There is certainly no shortage of ways to have a fun day or weekend in Macau. Most of the time it also means spending a lot of money on Michelin-star dining, luxury hotel accommodations, high-end shopping and more. However, having fun doesn’t always come with a hefty price tag. Spend a weekend in Macau and explore the city without breaking the bank with our budget guide.
Where to Relax and Enjoy the Greenery
For such a small city, Macau has an abundance of public parks which translates to wallet-friendly. Head to Camões Garden, the largest park in the city named after the renowned Portuguese poet Luís de Camões. The park is divided into three sections, including an exhibition building, and luxuriously wide-open spaces that are a relief from the surrounding alleyways and streets.
Lou Lim Ieoc Garden is another oasis in the city center. The garden is hidden behind high walls and with its small winding paths and abundant vegetation, it provides a quiet setting to relax and cool down, even during the mid-summer heat. São Francisco Garden is another great option, especially because it is almost silent, even though it’s surrounded by the city center and its noise and crowds. It stands right behind Clube Militar, boasts a children’s park and quiet areas where one can read a book or take a quick nap. On the other side, Seac Pai Van park also comes to mind when a relaxing and free activity is what you need. Beware of mosquitoes, though! These are nice areas for people watching–which is free and definitely on budget–and exploring different walks of life that populate Macau. You can also sit on a bench in Senado Square and try to guess where people are from.
Urban and nature hiking
From the central square, you have several options for urban hiking including a walk to the south for D. Pedro V Theatre, St. Lawrence Church, Lilau Square, and beyond to Barra and A-Ma Temple. Head north and up the hill to the Macau Museum which is itself worth seeing from Mount Fortress on the hill overlooking the city spread out below. You can also walk west to the Inner Harbour area for a serene stroll but one of our favorites is a walk up to Penha Hill. The long sweeping roads make for an easy walk and the view from the top of the Chapel of Our Lady of Penha is simply gorgeous. On a clear day, you can see all the way up to Taipa, Zhuhai and the rest of Macau.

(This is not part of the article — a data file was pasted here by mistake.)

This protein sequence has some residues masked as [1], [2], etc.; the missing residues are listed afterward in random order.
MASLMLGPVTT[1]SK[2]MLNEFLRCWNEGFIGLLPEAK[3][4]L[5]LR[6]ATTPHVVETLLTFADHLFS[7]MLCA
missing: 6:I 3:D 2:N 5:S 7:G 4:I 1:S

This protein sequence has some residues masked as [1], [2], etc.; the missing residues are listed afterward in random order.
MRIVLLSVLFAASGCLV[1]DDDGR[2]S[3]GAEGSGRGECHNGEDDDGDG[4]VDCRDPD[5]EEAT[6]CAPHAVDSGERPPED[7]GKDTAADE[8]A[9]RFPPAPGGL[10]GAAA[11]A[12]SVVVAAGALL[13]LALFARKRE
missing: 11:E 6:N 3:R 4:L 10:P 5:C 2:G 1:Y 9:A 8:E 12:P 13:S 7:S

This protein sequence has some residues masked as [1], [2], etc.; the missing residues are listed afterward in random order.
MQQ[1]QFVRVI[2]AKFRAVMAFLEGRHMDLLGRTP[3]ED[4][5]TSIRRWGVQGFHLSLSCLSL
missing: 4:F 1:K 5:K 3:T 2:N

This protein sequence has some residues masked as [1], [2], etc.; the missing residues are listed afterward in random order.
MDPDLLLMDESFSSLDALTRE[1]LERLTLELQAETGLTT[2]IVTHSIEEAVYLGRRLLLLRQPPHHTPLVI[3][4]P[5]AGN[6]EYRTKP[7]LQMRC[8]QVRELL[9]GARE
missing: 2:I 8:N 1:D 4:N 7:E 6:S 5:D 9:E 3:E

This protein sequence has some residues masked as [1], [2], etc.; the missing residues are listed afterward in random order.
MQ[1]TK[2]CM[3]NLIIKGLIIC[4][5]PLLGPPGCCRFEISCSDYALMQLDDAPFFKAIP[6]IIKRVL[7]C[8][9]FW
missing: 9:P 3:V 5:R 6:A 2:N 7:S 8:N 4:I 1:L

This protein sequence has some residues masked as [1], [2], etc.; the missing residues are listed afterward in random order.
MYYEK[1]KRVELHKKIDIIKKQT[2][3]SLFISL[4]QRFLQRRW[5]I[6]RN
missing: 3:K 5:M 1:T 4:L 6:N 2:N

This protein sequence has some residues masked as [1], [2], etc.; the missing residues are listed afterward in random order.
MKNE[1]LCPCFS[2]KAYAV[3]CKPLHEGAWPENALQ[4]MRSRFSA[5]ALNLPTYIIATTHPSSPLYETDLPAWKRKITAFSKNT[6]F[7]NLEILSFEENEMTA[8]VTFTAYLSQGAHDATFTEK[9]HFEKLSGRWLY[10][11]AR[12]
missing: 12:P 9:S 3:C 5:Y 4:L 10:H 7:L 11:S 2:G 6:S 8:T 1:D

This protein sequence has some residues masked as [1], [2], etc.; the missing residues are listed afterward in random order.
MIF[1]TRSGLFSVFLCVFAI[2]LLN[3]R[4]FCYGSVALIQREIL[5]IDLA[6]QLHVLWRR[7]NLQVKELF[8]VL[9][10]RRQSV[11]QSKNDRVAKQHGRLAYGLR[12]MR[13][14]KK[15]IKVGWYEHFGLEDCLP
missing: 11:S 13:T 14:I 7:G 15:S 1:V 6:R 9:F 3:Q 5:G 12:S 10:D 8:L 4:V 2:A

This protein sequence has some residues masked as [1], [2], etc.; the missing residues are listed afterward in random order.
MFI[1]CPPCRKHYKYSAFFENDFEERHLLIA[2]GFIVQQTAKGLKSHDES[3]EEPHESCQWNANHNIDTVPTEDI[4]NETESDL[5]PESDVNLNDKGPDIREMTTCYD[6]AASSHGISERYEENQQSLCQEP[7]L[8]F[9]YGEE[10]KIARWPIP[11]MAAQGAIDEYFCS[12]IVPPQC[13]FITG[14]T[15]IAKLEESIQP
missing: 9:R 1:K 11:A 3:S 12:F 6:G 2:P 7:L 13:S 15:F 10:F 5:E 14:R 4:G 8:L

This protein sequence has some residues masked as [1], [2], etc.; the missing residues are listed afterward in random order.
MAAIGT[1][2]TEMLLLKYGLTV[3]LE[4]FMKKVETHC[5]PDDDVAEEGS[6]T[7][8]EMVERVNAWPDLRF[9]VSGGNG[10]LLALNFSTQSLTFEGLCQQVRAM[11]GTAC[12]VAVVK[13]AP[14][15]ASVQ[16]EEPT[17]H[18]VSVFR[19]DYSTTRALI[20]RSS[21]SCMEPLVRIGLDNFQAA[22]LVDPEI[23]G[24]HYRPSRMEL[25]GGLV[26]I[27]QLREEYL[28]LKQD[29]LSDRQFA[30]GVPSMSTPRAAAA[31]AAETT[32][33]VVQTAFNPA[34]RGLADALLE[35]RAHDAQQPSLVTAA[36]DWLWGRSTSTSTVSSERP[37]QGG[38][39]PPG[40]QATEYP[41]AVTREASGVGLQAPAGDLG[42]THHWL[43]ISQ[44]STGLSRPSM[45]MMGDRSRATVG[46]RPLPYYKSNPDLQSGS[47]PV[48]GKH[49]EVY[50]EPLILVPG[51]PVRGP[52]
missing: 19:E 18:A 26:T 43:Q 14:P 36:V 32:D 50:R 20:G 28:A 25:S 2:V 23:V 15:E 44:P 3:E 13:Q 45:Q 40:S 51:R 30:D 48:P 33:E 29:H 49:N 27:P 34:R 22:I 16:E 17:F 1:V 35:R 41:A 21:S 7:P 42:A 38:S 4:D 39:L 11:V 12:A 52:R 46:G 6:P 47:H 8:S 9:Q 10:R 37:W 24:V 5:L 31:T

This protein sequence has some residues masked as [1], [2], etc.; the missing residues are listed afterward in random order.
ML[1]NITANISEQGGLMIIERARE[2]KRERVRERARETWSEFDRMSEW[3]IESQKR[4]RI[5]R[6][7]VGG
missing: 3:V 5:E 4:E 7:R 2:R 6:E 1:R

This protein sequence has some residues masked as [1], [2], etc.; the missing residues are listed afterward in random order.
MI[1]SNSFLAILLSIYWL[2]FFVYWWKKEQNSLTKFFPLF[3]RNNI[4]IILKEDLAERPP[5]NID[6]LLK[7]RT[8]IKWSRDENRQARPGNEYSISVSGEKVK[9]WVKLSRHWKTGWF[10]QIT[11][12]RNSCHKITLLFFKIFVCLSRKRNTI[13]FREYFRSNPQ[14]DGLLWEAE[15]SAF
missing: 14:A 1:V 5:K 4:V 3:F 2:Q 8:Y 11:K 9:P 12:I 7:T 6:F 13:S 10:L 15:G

A family-friendly environment, Nam Van Lake is popular for those with children. There are several cafes and shops lining the edge of this iconic lake that defines the eastern edge of the Macau peninsula. Anim’Arte at Nam Van also regularly organizes art exhibits and other events, both for kids and adults.
Nature-wise, there are also cool and simple activities that won’t burst your “explore Macau” budget! Head to some of Macau’s hippest hiking trails, which are located in Taipa and Coloane. If you are looking for great views, start at the Coloane Trail, which is the longest dedicated walking trail in the city, stretching for more than eight kilometers in a circle around the hills of Coloane. The Small Taipa 2000 Circuit is also an option and the beautiful view includes Macau side and some parts of Taipa. Taipa Grande Natural Park is not for the weak of heart because it’s steep and long, but definitely worth your while! Take your time in this unique place and, if you are lucky enough, you might just find the perfect sunset to appreciate, reflect and, of course, photograph! Read about Macau’s best sunset spots here.